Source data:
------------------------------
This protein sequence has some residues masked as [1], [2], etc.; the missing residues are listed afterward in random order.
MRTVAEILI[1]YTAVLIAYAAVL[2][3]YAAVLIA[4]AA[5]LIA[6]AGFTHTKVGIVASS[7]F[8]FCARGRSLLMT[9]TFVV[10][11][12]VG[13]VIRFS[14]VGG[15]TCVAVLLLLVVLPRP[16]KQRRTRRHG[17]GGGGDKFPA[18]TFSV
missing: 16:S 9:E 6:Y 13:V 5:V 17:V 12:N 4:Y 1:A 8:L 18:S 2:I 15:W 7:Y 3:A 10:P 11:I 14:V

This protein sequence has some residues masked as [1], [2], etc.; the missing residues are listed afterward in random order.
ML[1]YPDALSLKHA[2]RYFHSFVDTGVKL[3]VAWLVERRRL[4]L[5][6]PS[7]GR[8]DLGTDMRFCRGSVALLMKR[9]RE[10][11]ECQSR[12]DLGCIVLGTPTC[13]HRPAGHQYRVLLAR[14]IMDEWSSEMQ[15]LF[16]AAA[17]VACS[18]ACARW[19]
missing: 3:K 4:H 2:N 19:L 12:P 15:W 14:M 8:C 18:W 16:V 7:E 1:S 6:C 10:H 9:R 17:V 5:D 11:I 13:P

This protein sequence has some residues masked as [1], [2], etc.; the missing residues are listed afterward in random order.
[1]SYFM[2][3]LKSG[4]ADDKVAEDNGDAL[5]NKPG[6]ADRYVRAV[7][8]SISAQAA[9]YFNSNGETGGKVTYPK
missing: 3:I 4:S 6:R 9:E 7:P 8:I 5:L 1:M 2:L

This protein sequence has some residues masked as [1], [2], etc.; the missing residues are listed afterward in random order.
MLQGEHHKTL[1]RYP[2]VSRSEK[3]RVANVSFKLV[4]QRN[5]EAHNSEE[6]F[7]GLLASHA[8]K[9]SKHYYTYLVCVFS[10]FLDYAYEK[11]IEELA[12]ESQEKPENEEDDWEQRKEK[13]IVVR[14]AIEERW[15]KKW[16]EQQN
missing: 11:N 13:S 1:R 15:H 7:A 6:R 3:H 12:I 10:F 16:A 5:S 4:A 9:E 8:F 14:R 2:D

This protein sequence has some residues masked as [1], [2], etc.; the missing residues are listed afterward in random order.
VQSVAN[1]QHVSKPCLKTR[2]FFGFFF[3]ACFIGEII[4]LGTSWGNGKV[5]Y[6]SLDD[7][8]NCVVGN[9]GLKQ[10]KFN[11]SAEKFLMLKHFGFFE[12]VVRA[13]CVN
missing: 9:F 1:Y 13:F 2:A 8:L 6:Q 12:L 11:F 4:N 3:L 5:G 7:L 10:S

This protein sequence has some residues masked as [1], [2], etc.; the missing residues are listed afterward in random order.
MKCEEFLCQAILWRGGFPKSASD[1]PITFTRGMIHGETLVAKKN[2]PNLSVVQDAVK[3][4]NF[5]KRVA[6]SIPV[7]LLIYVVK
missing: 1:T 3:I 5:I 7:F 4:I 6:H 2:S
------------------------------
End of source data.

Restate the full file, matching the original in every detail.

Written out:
This protein sequence has some residues masked as [1], [2], etc.; the missing residues are listed afterward in random order.
MRTVAEILI[1]YTAVLIAYAAVL[2][3]YAAVLIA[4]AA[5]LIA[6]AGFTHTKVGIVASS[7]F[8]FCARGRSLLMT[9]TFVV[10][11][12]VG[13]VIRFS[14]VGG[15]TCVAVLLLLVVLPRP[16]KQRRTRRHG[17]GGGGDKFPA[18]TFSV
missing: 16:S 9:E 6:Y 13:V 5:V 17:V 12:N 4:Y 1:A 8:L 18:S 2:I 15:W 7:Y 3:A 10:P 11:I 14:V

This protein sequence has some residues masked as [1], [2], etc.; the missing residues are listed afterward in random order.
ML[1]YPDALSLKHA[2]RYFHSFVDTGVKL[3]VAWLVERRRL[4]L[5][6]PS[7]GR[8]DLGTDMRFCRGSVALLMKR[9]RE[10][11]ECQSR[12]DLGCIVLGTPTC[13]HRPAGHQYRVLLAR[14]IMDEWSSEMQ[15]LF[16]AAA[17]VACS[18]ACARW[19]
missing: 3:K 4:H 2:N 19:L 12:P 15:W 14:M 8:C 18:W 16:V 7:E 1:S 6:C 10:H 9:R 17:V 5:D 11:I 13:P

This protein sequence has some residues masked as [1], [2], etc.; the missing residues are listed afterward in random order.
[1]SYFM[2][3]LKSG[4]ADDKVAEDNGDAL[5]NKPG[6]ADRYVRAV[7][8]SISAQAA[9]YFNSNGETGGKVTYPK
missing: 3:I 4:S 6:R 9:E 7:P 8:I 5:L 1:M 2:L

This protein sequence has some residues masked as [1], [2], etc.; the missing residues are listed afterward in random order.
MLQGEHHKTL[1]RYP[2]VSRSEK[3]RVANVSFKLV[4]QRN[5]EAHNSEE[6]F[7]GLLASHA[8]K[9]SKHYYTYLVCVFS[10]FLDYAYEK[11]IEELA[12]ESQEKPENEEDDWEQRKEK[13]IVVR[14]AIEERW[15]KKW[16]EQQN
missing: 11:N 13:S 1:R 15:H 7:A 6:R 3:H 12:I 10:F 16:A 5:S 4:A 9:E 8:F 14:R 2:D

This protein sequence has some residues masked as [1], [2], etc.; the missing residues are listed afterward in random order.
VQSVAN[1]QHVSKPCLKTR[2]FFGFFF[3]ACFIGEII[4]LGTSWGNGKV[5]Y[6]SLDD[7][8]NCVVGN[9]GLKQ[10]KFN[11]SAEKFLMLKHFGFFE[12]VVRA[13]CVN
missing: 9:F 1:Y 13:F 2:A 8:L 6:Q 12:L 11:F 4:N 3:L 5:G 7:L 10:S

This protein sequence has some residues masked as [1], [2], etc.; the missing residues are listed afterward in random order.
MKCEEFLCQAILWRGGFPKSASD[1]PITFTRGMIHGETLVAKKN[2]PNLSVVQDAVK[3][4]NF[5]KRVA[6]SIPV[7]LLIYVVK
missing: 1:T 3:I 5:I 7:F 4:I 6:H 2:S